At the end of class, the teacher spoke with me, thanked me for joining in the conversation and sharing my bits of wisdom. I told her that it had been a long time since I had sat in a group of moms talking as a mom, that it was nice to share. She placed her hand on my shoulder, looked warmly into my eyes, and said, “Welcome back.”

Every time I think of that moment, I tear up. Since Caemon died, Jodi and I have wanted to “get back” to parenting. We were just getting started when he got sick, just finding our groove. We loved being the moms of a curious little boy; it was such a singular joy, our primary focus. When he died, not only did we lose our beloved son, but we also lost this enormous piece of our identities. People reassured us we were still mothers, and in our hearts, we felt we were, but we didn’t live the lives of mothers. We haven’t for two years and five months. There have been no bedtimes to negotiate, no meals picked over by four- or five-year-old hands, no loads of small clothes to wash or toys to put away, no scraped elbows to kiss or hurt feelings to hug away. Mothering Caemon has turned to remembering, longing, grieving.

Here we are, though, less than a month away from meeting Caemon’s little sister, and all signs point to us getting back to parenting. But what does that mean for us? We won’t be starting again where left off—and I think for a long time that’s what “getting back” to it meant for us: reading the books we had just discovered with Caemon, repeating our favorite family inside jokes, making muffins on a lazy Sunday while our son tried to lick up all the batter; it meant getting back to mothering the boy we knew so well. It has taken months for me to grasp that getting back to it is really starting over—starting with a whole new little person, a whole new perspective of parenting, and in that, there is both joy and grief, anticipation of the new and longing for the familiar—always this duality of emotions.

As this pregnancy has progressed, I have met other expectant parents—some of them first time moms, some experienced parents with small children to consider—and I simultaneously identify with both sets and none of them at all. I have all the “luxuries” of being pregnant and preparing for a newborn without parenting another child. My wife and I can spend quality adult time together, I can nap whenever I like, I can be as lazy or as productive as I like because I don’t have a living child to consider. But because I am not a first-time parent, I have the wisdom of experience, the serenity of knowing I don’t have to worry about swings and bottle warmers and having the perfect nursery, of knowing that birth doesn’t have to be scary, and more importantly, that we can do this.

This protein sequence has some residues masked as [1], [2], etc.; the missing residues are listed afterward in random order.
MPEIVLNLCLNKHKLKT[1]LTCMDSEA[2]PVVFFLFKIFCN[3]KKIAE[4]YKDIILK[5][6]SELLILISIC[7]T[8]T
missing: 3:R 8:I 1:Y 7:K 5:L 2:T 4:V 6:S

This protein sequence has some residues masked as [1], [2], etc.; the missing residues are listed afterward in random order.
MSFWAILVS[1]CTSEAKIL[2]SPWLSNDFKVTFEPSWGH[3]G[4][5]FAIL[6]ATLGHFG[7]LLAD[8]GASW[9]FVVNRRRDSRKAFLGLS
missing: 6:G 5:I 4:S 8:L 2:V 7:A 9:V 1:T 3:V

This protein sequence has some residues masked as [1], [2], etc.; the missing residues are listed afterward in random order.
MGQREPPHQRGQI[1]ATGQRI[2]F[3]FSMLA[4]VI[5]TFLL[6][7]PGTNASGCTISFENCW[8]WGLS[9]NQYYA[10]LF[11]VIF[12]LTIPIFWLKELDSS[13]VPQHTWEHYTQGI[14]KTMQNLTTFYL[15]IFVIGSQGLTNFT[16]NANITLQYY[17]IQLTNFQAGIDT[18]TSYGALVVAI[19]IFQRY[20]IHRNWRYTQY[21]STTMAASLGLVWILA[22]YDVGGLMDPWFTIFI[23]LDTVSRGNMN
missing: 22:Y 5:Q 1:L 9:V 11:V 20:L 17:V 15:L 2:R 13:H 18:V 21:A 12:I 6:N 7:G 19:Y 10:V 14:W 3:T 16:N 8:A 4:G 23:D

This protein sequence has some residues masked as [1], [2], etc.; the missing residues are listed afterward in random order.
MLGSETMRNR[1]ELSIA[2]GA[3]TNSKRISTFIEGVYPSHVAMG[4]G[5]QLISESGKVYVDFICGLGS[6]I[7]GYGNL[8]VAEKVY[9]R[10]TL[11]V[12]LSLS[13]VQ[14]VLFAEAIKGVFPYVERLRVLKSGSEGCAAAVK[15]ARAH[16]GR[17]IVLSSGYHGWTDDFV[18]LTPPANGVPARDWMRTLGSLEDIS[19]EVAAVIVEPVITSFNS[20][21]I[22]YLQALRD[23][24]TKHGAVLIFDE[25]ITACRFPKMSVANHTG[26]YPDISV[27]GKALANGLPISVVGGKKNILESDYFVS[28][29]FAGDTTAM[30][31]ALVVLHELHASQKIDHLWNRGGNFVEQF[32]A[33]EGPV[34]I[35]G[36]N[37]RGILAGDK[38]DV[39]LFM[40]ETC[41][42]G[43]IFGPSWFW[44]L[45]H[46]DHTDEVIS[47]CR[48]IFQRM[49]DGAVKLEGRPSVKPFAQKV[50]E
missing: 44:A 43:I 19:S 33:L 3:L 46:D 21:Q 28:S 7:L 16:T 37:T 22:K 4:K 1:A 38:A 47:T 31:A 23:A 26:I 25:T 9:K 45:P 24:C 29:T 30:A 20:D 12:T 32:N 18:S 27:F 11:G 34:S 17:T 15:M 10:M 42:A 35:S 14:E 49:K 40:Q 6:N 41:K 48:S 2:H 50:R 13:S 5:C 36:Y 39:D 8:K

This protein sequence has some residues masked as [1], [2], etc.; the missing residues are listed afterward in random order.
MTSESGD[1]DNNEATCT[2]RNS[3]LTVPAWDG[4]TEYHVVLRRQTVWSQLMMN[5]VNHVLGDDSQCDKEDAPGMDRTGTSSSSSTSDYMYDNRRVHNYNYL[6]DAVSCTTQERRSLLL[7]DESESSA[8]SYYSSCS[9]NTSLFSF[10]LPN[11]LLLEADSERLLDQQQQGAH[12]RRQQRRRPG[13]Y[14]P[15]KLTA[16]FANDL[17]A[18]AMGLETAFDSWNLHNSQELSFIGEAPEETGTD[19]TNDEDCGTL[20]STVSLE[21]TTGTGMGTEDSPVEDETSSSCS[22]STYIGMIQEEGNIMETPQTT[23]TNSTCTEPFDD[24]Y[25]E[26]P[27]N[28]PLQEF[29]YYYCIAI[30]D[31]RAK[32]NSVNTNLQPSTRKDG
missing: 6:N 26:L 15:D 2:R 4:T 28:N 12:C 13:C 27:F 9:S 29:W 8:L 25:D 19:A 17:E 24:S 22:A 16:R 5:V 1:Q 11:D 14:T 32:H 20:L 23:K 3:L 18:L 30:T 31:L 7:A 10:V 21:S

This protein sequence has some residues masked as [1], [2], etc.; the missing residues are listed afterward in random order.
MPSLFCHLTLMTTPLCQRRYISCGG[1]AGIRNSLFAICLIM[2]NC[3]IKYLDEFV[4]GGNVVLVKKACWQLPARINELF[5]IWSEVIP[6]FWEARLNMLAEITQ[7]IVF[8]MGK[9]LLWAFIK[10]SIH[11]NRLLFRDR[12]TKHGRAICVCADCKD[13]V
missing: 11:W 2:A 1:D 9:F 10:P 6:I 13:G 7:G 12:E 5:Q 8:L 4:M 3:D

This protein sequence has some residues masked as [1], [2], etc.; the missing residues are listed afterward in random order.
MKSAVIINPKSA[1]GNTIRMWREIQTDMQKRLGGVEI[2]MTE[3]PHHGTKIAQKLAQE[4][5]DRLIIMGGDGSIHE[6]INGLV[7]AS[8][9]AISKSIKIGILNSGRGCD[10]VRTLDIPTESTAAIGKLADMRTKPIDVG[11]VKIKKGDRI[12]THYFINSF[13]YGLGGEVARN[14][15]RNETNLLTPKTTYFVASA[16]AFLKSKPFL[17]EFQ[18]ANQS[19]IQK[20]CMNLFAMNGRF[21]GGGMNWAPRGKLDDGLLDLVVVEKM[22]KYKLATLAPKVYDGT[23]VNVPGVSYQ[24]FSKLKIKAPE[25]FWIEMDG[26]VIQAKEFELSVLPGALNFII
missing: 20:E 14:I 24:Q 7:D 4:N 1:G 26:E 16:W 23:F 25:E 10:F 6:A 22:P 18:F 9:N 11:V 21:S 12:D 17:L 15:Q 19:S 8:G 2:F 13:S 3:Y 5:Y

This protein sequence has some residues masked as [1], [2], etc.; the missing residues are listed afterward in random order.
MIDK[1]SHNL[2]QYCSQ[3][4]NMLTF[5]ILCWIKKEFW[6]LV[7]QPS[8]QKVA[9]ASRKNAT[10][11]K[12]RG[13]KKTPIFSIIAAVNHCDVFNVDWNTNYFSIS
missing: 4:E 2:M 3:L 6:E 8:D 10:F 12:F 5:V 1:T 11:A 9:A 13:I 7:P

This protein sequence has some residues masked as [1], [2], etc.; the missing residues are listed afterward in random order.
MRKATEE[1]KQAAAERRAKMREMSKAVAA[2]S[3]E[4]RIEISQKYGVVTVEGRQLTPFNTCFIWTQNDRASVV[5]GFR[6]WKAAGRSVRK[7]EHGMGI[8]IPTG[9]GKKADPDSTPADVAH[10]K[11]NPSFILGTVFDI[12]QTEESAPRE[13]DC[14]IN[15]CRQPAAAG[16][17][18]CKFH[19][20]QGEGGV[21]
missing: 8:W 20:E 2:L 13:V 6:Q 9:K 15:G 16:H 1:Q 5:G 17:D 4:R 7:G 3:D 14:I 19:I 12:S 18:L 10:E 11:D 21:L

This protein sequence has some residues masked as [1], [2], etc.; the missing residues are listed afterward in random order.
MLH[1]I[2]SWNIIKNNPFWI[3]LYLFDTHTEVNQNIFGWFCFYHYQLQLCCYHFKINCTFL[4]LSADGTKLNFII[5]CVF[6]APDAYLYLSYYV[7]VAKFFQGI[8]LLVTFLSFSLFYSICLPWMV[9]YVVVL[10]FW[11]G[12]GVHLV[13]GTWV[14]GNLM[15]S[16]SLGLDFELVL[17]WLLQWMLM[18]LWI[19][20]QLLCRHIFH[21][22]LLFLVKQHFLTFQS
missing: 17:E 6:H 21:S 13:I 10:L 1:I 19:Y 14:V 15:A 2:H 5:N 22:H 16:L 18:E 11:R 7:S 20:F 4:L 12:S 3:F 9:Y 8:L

Then there is the other side of it all. We have hand-me-downs from big brother–toys, clothes, his precious books—without the big brother attached. There will be no wondering where Caemon should spend the night while we are at the hospital, no first meeting of brother and sister, no little boy jealous of the time his moms spend with the new baby, no watching two siblings loving each other as only siblings do. Coupled with that I have so many of the fears of a second-time mom: the guilt of giving my thoughts and love over to another child, of feeling like I’m somehow neglecting my first child for the other—of forgetting the little details about my son: how he smelled, how his cheek felt under my lips when I kissed him good night, how his laughter rang throughout our home. I worry I won’t love my daughter enough, that she won’t know the best of me, that she’ll always be trying to access that part of me who died with Caemon.

I suppose some of my worries aren’t unlike those of second-time parents at all; I just happen to parent a first child who no longer walks this earth. He was my first love as a mom, and he always will be. Certainly I will love his little sister. Certainly I will continue to love him.

I am not getting back to the parenting I once knew, but I am rejoining the world of mothers of living children. I am growing a little girl in my belly who is likely to split my heart wide open again, who will remind me of her brother in some ways and in most ways will be her very own being. I am soon to meet this soul who will indeed welcome me back to the most treasured role I have ever held. I have her brother to thank for showing me the world through a mother’s heart; I have her to thank for bringing me home again.

Thirty Days of Caemon–Day 30: The Marston-Simmons Family

There were many weeks during Caemon’s treatment when Jodi had to go home to teach for a couple of days. It was so hard on all of us, and especially for Caemon. As he started to understand that she would return, he would say on the nights she wasn’t there, “Mommy, an important part of the Marston-Simmons family is missing!” I would agree, and we would try to talk to Mama on the phone, easing his worries a little, letting him know she would be back. It heartened me to know that our family unit was so important to him, and it saddened Jodi and I both that he had to know what it felt like for one of us to be missing for any length of time.

When Caemon died, though, the most important part of the Marston-Simmons family was missing, and he has been missing for two long years. Before Caemon, there was no Marston-Simmons family. We were Jodi and Timaree, and while we had been together for eleven years when Caemon made his arrival, we were always a couple, never a family.